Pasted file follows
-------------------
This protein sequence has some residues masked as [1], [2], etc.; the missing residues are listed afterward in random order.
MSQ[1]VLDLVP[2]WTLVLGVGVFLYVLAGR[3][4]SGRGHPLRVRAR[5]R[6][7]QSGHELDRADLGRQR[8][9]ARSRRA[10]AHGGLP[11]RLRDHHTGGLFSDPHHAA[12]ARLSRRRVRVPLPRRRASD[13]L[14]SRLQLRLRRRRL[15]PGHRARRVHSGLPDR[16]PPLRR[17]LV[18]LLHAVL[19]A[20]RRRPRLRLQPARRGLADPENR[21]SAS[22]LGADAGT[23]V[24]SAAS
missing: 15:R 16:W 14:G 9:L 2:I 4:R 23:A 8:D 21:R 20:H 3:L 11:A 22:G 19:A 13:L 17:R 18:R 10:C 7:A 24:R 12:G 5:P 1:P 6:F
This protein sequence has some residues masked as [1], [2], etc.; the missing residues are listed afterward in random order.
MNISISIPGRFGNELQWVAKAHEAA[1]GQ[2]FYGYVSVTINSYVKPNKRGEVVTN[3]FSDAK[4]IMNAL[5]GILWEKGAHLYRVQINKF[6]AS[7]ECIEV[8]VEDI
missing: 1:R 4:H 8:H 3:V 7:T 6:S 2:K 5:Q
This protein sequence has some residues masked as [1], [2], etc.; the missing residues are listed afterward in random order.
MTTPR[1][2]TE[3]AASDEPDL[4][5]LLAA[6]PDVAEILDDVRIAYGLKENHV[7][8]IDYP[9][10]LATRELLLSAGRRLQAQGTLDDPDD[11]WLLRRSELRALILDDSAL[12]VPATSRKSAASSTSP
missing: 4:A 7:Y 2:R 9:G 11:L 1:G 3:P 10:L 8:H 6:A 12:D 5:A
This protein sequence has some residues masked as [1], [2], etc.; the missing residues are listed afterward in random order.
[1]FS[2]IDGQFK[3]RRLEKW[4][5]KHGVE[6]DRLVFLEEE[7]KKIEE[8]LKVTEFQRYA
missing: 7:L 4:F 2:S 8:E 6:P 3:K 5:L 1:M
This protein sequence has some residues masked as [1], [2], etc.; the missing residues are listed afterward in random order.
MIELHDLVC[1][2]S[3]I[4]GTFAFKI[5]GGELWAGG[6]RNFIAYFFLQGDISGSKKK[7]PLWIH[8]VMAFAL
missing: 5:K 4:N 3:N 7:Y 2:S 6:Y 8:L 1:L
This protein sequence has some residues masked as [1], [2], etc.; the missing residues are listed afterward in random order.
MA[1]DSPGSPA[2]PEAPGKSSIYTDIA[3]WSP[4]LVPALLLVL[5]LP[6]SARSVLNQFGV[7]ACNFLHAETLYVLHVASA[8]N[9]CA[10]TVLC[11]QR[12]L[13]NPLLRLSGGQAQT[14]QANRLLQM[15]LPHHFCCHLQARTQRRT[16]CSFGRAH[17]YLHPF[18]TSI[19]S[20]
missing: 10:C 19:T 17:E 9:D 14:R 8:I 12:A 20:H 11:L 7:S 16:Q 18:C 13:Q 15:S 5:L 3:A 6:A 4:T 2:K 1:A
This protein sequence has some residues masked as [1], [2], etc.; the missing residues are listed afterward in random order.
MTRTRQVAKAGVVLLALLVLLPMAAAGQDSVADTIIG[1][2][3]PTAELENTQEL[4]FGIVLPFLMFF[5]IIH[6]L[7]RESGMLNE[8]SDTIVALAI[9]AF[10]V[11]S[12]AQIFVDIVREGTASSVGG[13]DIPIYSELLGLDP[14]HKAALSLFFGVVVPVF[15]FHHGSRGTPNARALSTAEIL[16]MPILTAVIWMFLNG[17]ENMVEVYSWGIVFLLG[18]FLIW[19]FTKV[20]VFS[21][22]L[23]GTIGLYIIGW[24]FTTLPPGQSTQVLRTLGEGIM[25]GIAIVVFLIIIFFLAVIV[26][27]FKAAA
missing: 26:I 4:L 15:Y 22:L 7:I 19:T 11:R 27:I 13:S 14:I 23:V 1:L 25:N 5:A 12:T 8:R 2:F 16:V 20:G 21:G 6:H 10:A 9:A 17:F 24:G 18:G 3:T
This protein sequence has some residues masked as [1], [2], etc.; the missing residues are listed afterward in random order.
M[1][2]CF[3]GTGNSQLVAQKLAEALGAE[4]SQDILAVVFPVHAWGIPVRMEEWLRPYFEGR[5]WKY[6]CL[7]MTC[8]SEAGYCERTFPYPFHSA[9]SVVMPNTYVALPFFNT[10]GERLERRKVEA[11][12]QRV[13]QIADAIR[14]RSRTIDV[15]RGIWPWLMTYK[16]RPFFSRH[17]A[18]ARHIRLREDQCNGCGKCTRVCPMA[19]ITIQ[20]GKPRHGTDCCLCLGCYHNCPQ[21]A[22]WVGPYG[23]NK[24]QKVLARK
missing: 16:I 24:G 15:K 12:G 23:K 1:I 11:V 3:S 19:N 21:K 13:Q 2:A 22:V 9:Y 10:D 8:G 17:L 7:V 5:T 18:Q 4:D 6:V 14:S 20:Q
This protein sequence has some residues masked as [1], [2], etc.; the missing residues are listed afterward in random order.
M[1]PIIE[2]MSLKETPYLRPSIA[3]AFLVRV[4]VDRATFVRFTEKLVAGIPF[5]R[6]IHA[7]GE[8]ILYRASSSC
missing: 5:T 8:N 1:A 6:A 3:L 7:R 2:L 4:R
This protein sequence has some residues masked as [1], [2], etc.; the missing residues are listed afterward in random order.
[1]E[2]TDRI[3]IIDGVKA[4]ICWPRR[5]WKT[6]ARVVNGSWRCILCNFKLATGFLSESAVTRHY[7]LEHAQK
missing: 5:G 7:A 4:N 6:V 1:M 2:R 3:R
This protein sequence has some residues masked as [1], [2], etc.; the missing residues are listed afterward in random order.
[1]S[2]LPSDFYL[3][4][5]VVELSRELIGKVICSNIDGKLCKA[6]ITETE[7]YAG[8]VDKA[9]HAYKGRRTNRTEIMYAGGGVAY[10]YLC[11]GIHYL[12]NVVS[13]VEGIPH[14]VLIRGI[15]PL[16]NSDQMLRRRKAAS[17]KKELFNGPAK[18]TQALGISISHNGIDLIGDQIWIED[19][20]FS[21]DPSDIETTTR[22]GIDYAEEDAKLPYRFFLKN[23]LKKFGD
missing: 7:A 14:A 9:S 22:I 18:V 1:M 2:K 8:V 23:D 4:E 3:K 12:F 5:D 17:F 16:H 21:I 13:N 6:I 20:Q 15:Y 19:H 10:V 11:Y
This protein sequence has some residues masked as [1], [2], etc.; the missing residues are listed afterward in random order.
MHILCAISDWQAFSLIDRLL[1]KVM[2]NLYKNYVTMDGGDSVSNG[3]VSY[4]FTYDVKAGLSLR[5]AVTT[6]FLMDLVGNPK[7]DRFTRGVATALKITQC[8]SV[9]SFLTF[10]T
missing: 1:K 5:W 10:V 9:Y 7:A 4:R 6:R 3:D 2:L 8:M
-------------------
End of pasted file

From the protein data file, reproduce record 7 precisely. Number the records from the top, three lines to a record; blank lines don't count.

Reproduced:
This protein sequence has some residues masked as [1], [2], etc.; the missing residues are listed afterward in random order.
MTRTRQVAKAGVVLLALLVLLPMAAAGQDSVADTIIG[1][2][3]PTAELENTQEL[4]FGIVLPFLMFF[5]IIH[6]L[7]RESGMLNE[8]SDTIVALAI[9]AF[10]V[11]S[12]AQIFVDIVREGTASSVGG[13]DIPIYSELLGLDP[14]HKAALSLFFGVVVPVF[15]FHHGSRGTPNARALSTAEIL[16]MPILTAVIWMFLNG[17]ENMVEVYSWGIVFLLG[18]FLIW[19]FTKV[20]VFS[21][22]L[23]GTIGLYIIGW[24]FTTLPPGQSTQVLRTLGEGIM[25]GIAIVVFLIIIFFLAVIV[26][27]FKAAA
missing: 26:I 4:L 15:Y 22:L 7:I 19:T 11:R 27:I 13:S 14:I 23:V 1:L 25:N 5:A 12:T 8:R 2:F 16:V 20:G 21:G 6:H 10:A 9:A 17:F 24:G 18:G 3:T